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Archive-name: autos/chrysler-faq/general/part5
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Last-modified: 2002/4/26
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PART V - Funny noises, oil leaks, temperature stuff

Note that troubleshooting and diagnostic procedures are
also in sections 3, 4, and 6.

* For heaven's sake, if your antifreeze was just changed and your car
started to overheat, find a different mechanic and purge the system of air
bubbles. (See below).

Index of oil leaks: (funny noises, temperature follow the oil leaks)

1.   Oil loss from 2.5 (maybe 2.2) liter engine
2.   Oil loss from 2.5/2.2 revisited
10.  Oil seepage from the valve cover or oil pan gaskets
25.  Oil leak - manual transmission (VERY common)
42.  Oil loss/smoking from 3.0 V-6 - MOD 1/96
46.  Oil in air filter area or in air intake

1. Oil loss from 2.5 (maybe 2.2) liter engine

Chrysler replaced acote's 1991 Acclaim 2.5's valve seals (though there was
no blue smoke on startup) and the PCV valve, and installed an oil
restrictor valve, which he thinks was made standard in 1993. See also #10
and 46. Oil pan leaks appear to be common.
2. Oil loss from 2.2/2.5 revisited

Joe Coffey used two hose clamps, one at each end, and a better fitting hose
to fix an oil leak from the valve cover to the air breather on a
Shadow/Sundance.  Dan LaBrake said the culprit was the hose that went from
the upper part of the valve to the underside of the air breather; oil
collects in the breather and leaks onto the engine.

10. Oil seepage from the valve cover or oil pan gaskets

** 2.2 and 2.5 liter engines only **

Lemon-Aid Used Car Guide: "1989-93... cylinder head and oil pan gaskets are
prone to leaking." ... "1990-91 - Owners can get a new cylinder head gasket
cover on models with 2.2L and 2.5L engines." (Jim Hoare) wrote of p/n 4773193, a new valve cover (1994?) which
forms a superior seal on 2.5 engines, maybe 2.2s too. If anyone actually
gets Chrysler to buy them one, let me know. Chances are you're on your own.

Bob Meyer <> says:  The valve covers on
emission-controlled cars are vented through the inlet hose from the air
cleaner to the valve cover and the PCV valve from the valve cover to the
throttle body/intake manifold. If  you are having a problem with valve
cover oil leaks, then you should check whether these hoses, or the small
crankcase air filters in the air cleaner, are blocked first before you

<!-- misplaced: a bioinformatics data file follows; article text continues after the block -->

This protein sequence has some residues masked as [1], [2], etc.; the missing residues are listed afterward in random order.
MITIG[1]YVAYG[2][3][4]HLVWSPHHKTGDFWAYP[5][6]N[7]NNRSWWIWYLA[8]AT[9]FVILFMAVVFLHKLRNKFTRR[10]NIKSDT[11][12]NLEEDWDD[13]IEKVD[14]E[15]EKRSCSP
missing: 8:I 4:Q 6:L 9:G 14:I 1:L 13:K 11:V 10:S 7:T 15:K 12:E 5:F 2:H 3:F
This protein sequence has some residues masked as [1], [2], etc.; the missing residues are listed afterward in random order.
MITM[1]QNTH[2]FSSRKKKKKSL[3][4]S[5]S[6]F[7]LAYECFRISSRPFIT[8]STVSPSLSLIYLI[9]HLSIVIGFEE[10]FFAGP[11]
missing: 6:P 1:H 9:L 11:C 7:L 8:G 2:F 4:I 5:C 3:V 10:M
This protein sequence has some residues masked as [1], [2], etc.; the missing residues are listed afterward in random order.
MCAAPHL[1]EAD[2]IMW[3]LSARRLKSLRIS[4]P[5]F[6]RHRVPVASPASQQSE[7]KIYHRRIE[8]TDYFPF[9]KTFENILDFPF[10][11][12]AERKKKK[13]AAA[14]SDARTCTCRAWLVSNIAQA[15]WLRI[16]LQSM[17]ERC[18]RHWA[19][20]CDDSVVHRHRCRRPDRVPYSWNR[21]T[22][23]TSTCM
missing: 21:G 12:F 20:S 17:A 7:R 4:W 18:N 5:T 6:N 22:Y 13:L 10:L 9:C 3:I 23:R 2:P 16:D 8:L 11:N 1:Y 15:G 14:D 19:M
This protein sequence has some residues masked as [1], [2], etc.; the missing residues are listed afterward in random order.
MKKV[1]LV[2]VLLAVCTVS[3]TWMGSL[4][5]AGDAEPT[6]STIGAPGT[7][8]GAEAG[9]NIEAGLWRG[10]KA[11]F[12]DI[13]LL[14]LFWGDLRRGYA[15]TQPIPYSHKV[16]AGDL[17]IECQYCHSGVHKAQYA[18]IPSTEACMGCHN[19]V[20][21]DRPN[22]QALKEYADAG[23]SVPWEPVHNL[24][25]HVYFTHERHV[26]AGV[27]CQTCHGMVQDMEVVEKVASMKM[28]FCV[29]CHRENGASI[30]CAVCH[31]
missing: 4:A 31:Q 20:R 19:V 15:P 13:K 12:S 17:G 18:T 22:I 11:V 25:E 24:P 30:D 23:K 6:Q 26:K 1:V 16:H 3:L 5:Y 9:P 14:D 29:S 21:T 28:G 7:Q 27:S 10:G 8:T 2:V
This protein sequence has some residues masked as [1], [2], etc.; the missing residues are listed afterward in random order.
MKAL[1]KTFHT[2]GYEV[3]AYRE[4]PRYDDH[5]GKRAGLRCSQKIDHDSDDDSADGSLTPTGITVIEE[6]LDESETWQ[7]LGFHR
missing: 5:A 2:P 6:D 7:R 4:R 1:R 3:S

reseal the valve cover.

Around 1987, Chrysler switched from using a gasket to using RTV.
In 1994, they switched to a 1 piece valve cover from a 3 piece cover.

Mike Manning informs us that recall #467, issued in 1990, covers the valve
cover gasket; he says that the gasket was replaced with blue goo. Once this
stuff has set up, the cover needs to be re-tightened.  We don't think the
dealers usually do it correctly.  Mike finally replaced his with a cork

This is a known problem but reps deny it; the situation calls for
assertiveness. Keep checking your engine, especially around the spark plug
area, for seeping oil. Ask that your engine be cleaned every time the
dealer fixes the seepage. If your car is out of warranty, try to have the
seepage fixed anyway. (New advice: on second thought, just do it yourself,
which is easier).

Paul F. Schikora : Went to NAPA and got a gasket set and a bottle of gasket
goo (orange colored stuff).  Took my time cleaning the surfaces completely
and applied the gasket & goo per instructions.  No more leak. However, I'm
sorry I didn't take the time to reseal the PCV connection cover.  It's
always bled quite a bit of oil into the valve and air filter. (Note: this
was for 1987 model, which had a gasket).

JoDee McKenney says: I'd use the gaskets and the high temp silicone on each
of the metal surfaces. This allows a way to seal the parts together and
still get them apart later.

Daniel Stern warns:  DO NOT DO THIS on an engine with mechanical lifters
(i.e G/RG engines and early V8s) because there will be hell to pay when it
comes time to adjust the tappet clearance.

Duane P Mantick provides TSB 09-17-89 which advises replacing the original
cover with one using RTV. The "cylinder head cover kit" is PN 5241066 and
contains the cover, five screws, 2 end seals, four studs, but not RTV
sealer PN 6500435. This TSB applies to "1989-1990 all domestic vehicles
with 2.2L or 2.5L EFI engines"

Michael J. Challis <>, a Chrysler Master Tech, wrote that
Mopar RTV silicon works well: "The trick to this stuff is to have a clean
surface. Use brake parts cleaner to remove oil so you have a dry surface
for the RTV to bond to."

25. Oil leak from manual transmission

Applies to all cars and minivans with the manual trans A-523, A-543, and
A-568 (most of them). The TSB (21-24-93) says that "vehicles that are in
the dealership for any other reason should also be inspected for this leak
condition." What is replaced is a remote vent assembly in place of the
existing lock pin, and a new linkage adjusting procedure for future
service. It should take about 20 minutes. Most dealers will say "no problem
found" unless you stick the service advisor's finger into the oil leak.